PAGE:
Apple Reports Record 1Q 2011: $6 Billion Profit on $26.74 Billion in Revenue

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Apple today announced financial results for its first fiscal quarter of 2011, corresponding to the fourth calendar quarter of 2010. For the quarter, Apple posted revenue of $26.74 billion and net quarterly profit of $6 billion, or $6.43 per diluted share, compared to revenue of $15.68 billion and net quarterly profit of $3.38 billion, or $3.67 per diluted share, in the year-ago quarter. Gross margin was 38.5 percent, compared to 40.9 percent in the year-ago quarter, and international sales accounted for 62 percent of the quarter's revenue. Apple's quarterly profit and revenue were both company records.

Apple shipped a record 4.13 million Macintosh computers during the quarter, a unit increase of 23 percent over the year-ago quarter. Quarterly iPhone unit sales reached a record 16.24 million, up 86 percent from the year-ago quarter, and the company also sold 19.45 million iPods during the quarter, representing 7 percent unit decline over the year-ago quarter. Apple also sold a record 7.33 million iPads during the quarter.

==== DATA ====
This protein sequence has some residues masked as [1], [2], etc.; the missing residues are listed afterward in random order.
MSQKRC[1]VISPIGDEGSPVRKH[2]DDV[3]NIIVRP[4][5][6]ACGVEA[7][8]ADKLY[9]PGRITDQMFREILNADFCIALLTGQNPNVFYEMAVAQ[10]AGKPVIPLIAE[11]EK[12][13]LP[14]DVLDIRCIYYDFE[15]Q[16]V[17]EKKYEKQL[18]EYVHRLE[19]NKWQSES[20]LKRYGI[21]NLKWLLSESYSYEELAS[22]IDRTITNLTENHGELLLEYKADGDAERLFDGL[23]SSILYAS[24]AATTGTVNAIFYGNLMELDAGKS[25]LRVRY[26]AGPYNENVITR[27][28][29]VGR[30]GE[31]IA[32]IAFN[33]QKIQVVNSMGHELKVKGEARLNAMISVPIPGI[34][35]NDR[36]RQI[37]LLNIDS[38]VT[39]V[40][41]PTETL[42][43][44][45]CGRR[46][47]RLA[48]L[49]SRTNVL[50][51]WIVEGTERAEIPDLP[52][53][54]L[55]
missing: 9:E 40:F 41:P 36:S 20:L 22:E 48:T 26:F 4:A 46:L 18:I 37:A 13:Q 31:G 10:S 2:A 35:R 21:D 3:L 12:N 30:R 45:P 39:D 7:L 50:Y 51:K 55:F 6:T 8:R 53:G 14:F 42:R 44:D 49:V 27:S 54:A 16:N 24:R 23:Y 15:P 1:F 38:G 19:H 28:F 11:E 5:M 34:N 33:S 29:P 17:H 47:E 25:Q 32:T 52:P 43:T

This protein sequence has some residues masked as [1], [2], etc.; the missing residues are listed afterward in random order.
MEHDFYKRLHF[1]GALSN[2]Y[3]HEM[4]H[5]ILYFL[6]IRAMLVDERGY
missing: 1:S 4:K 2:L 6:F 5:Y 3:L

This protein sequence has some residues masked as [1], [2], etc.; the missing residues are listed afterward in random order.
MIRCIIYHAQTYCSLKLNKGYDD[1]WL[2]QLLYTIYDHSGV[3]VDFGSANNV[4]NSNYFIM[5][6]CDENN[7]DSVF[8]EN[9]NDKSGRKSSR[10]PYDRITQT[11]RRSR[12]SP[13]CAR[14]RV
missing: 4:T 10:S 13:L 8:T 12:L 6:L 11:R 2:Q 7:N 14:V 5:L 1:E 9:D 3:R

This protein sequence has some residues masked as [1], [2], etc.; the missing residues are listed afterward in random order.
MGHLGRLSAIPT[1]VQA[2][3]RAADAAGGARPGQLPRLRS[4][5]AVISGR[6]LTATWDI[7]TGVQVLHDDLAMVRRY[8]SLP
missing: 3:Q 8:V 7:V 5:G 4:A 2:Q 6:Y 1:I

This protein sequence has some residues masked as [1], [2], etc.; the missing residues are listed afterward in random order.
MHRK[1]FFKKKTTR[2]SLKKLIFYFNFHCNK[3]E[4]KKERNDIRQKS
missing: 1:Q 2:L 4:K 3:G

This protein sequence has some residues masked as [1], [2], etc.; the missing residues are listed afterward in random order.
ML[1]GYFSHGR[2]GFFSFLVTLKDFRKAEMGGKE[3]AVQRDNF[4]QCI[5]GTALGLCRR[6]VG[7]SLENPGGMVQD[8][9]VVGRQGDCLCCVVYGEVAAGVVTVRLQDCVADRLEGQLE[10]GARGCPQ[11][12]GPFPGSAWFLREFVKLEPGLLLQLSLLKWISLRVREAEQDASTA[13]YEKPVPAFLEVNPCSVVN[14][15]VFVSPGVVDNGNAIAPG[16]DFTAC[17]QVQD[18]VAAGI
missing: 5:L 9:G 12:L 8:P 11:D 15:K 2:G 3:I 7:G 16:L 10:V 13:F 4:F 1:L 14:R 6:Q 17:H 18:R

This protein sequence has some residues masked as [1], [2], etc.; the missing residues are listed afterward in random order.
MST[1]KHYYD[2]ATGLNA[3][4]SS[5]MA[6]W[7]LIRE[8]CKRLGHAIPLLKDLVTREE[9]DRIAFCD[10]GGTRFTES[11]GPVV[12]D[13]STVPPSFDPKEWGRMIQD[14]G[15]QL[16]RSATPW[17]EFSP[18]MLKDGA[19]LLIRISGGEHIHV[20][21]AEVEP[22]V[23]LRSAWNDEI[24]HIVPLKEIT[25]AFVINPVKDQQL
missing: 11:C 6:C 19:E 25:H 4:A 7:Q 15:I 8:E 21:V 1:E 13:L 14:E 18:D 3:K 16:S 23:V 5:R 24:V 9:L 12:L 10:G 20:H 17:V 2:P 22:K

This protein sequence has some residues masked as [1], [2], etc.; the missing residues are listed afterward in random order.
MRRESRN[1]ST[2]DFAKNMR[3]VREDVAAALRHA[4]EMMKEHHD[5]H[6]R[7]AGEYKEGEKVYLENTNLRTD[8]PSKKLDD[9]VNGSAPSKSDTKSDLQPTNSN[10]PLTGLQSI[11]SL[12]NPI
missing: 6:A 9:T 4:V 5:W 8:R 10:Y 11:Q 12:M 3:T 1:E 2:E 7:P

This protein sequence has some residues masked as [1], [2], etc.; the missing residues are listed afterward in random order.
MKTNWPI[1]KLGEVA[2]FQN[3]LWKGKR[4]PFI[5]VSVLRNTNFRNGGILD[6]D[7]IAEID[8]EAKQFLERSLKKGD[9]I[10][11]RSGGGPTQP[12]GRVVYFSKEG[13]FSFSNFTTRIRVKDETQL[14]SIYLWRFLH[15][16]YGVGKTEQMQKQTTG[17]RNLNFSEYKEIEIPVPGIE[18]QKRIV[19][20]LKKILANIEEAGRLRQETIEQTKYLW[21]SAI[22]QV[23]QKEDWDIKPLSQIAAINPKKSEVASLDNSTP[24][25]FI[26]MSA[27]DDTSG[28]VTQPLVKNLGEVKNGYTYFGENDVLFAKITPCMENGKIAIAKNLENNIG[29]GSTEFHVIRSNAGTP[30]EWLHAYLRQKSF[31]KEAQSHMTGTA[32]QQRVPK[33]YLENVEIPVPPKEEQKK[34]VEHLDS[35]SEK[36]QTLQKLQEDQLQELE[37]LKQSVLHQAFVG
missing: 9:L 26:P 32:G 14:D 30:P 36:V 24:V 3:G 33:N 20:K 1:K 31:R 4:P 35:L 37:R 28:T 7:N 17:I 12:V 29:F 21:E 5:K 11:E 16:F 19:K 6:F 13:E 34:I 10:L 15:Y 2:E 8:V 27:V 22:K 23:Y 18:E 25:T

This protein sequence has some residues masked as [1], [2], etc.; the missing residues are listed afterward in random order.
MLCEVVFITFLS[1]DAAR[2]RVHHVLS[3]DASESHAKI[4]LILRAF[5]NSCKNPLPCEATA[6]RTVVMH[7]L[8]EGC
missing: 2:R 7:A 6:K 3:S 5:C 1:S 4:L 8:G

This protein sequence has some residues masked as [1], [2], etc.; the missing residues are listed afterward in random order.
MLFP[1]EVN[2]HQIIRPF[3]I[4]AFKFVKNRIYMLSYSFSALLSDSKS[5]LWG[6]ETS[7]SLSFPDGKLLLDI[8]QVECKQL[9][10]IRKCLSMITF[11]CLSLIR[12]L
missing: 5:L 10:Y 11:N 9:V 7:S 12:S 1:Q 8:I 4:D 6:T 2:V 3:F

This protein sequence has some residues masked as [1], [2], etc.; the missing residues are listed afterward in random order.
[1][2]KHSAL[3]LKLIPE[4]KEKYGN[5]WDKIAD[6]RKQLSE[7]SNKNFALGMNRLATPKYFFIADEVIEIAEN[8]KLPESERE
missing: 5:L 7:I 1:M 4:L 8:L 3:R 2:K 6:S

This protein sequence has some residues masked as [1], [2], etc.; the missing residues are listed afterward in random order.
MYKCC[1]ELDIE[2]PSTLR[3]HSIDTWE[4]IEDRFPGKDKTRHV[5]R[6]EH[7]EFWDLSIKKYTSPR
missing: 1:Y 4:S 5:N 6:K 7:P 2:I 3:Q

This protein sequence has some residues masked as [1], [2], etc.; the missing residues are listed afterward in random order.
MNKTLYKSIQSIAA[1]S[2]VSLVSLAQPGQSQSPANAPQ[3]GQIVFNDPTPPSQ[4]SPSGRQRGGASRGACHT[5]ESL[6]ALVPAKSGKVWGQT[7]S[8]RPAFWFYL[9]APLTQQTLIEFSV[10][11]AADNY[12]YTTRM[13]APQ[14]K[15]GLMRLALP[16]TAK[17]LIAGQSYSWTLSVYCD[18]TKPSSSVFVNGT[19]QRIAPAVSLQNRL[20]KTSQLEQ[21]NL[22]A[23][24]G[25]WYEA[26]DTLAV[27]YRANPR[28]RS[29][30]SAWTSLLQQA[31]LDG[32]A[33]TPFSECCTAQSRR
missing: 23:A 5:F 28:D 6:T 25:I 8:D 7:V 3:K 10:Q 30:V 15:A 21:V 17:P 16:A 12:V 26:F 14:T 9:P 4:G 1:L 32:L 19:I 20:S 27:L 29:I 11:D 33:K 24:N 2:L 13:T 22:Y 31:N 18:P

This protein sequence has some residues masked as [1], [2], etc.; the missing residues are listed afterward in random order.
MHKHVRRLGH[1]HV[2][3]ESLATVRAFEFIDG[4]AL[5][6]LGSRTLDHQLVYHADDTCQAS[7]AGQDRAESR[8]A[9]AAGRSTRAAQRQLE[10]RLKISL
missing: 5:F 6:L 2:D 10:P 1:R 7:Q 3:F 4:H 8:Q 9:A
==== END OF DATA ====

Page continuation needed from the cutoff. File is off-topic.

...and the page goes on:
"We had a phenomenal holiday quarter with record Mac, iPhone and iPad sales," said Steve Jobs, Apple's CEO. "We are firing on all cylinders and we've got some exciting things in the pipeline for this year including iPhone 4 on Verizon which customers can't wait to get their hands on."

Apple's guidance for the second quarter of fiscal 2011 includes expected revenue of $22 billion and earnings per diluted share of $4.90.

Apple will provide live streaming of its Q1 2011 financial results conference call at 2:00 PM Pacific, and MacRumors will update this story with coverage of the conference call highlights. Analysts will almost certainly ask about Apple CEO Steve Jobs' new medical leave of absence within the context of how it and any related changes will affect the company's business, although analysts and Apple officers will obviously touch on a number of other topics as well.

Conference Call Highlights- Peter Oppenheimer: "Very pleased" to report outstanding results. Quarterly records for Mac, iPhone, iPad, total revenue, and total profit.